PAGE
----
Opinion

George Chen

Winners and losers as Hong Kong rents scale new heights

George Chen
Oct 27, 2011 05:52 UTC

By George Chen
The opinions expressed are the author’s own.

When you walk around Hong Kong’s Central commercial and business district these days, you may notice a number of stores are holding “removal sales”, which means they can no longer remain in the same location. The reason? In most cases, just blame soaring rents.

Many analysts have forecast declines in residential and commercial property prices in Hong Kong for next year, although at a stable pace rather than a sharp drop. This may be true for some suburban areas where purchase options are more plentiful than those in downtown areas, but until that happens, prices are likely to keep rising, at least for the rest of the year.

A couple of years ago, mobile phone industry leader Nokia took a moderately sized space on Russell Road in Causeway Bay just opposite Times Square, one of the busiest shopping districts in Asia, for its flagship store in Hong Kong. Local media said the store used to be one of Nokia’s busiest in Asia, thanks to mainland Chinese travelers. But the good old days are going to end soon.

The Hong Kong Economic Times reported on October 27 that British luxury brand Burberry had signed a new lease with the owner of a site currently occupied by Nokia. Burberry is said to have agreed to pay HK $6.5 million (about US $836,600) per month for the two-floor 5,200 square foot space,versus the HK $1.8 million that Nokia is paying.

When the news came out, the reaction from the market was quite naturally, “Wow”. One reader on Sina Weibo, China’s most popular micro-blogging service, wondered: “How many coats and bags will Burberry need to sell to cover the monthly rent?” In Hong Kong, a coat or bag at Burberry usually sells for about HK $10,000-15,000. You can do your own calculations.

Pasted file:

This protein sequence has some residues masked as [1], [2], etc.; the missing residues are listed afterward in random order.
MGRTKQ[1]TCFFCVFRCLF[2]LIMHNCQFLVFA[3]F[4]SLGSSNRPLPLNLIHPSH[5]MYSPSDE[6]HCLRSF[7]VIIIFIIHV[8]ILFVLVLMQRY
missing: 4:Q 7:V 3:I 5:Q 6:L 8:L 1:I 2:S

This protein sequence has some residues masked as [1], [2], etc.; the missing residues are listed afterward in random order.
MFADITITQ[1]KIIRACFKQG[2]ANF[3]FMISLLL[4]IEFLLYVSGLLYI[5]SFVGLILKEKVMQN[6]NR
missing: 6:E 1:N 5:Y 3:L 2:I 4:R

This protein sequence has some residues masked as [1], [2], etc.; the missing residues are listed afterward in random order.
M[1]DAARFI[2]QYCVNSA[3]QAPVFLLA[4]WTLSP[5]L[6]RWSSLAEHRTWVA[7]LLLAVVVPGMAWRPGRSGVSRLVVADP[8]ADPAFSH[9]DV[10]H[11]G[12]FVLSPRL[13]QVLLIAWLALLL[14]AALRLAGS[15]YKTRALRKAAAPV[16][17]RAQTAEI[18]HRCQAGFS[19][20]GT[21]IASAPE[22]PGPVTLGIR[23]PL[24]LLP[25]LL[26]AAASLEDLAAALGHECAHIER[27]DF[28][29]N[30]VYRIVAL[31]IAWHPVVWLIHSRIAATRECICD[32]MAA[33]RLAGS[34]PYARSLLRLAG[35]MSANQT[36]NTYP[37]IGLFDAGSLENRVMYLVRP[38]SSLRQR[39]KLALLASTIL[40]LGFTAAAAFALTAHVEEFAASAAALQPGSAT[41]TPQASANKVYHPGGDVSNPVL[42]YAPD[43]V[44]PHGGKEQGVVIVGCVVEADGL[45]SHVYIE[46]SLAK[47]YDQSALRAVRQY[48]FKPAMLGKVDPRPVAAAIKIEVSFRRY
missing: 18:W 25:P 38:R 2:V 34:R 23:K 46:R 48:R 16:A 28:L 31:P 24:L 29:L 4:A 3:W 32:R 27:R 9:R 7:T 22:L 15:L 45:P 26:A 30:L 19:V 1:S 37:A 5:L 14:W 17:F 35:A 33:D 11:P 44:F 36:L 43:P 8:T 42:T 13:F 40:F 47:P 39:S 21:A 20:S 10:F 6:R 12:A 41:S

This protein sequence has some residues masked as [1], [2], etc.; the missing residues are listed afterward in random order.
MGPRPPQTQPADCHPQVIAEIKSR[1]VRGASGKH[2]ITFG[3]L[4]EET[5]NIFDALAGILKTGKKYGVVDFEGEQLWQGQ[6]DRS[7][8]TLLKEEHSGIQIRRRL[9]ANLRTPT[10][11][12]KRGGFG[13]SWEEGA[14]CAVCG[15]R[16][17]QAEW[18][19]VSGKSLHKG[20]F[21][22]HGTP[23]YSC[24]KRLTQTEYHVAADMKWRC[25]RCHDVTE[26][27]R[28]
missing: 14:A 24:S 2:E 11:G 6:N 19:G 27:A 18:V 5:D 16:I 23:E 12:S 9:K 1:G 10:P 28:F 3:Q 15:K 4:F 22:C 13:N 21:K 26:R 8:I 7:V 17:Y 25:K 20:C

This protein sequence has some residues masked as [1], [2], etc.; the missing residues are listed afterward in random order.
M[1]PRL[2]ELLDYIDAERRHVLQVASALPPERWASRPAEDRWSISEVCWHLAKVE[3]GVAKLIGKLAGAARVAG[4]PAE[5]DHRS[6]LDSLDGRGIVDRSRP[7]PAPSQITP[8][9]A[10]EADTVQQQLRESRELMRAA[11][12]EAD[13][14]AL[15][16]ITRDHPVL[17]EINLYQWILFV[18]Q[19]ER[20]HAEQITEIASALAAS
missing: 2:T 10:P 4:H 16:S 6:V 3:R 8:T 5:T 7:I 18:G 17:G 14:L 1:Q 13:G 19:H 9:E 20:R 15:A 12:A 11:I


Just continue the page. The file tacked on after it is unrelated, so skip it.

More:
Inflation-hit Chinese go abroad to shop

George Chen
Jul 11, 2011 06:32 UTC

By George Chen
The opinions expressed are the author’s own.

It’s been a month since my last column on Reuters.com as I have been on the road for a while.

When I travel in New York and London, my identity is more like that of a consumer with a dash of journalistic observation. People usually say Hong Kong is a shopping paradise but in my view, Hong Kong is no longer my favorite city for shopping. For U.S. fashion brands such as Cole Haan or Banana Republic, prices are much cheaper in New York. It’s the same for London if you’re a big fan of Burberry or Paul Smith.

The American people I know complain far less about the financial crisis than two or three years ago. Instead, some of them say they actually enjoy some of the benefits. Rents are cheaper. Food is cheaper. Transport companies are unable to raise ticket prices.

Ferragamo for Morgan Stanley, a good match?

George Chen
Dec 2, 2010 08:30 UTC
By George Chen The opinions expressed are the author’s own.

Salvatore Ferragamo

By George Chen
The opinions expressed are the author’s own.

Hong Kong is a real shopping paradise where people in the financial industry apparently have privileges not just because they can probably afford to buy more top brands, but they can also buy them exclusively and at a discount, at least for this Christmas.

This week, an email from Italian luxury maker Salvatore Ferragamo, exclusively inviting Morgan Stanley staff in Hong Kong to join its pre-Christmas sale, has caught the attention of their jealous peers at rival banks.

With the exclusive invitation, a Morgan Stanley employee in Hong Kong could visit a store of Salvatore Ferragamo in the former British colony to buy its bags, shoes, belts or other luxury products at a special discount  before the items were put on sale for the public.

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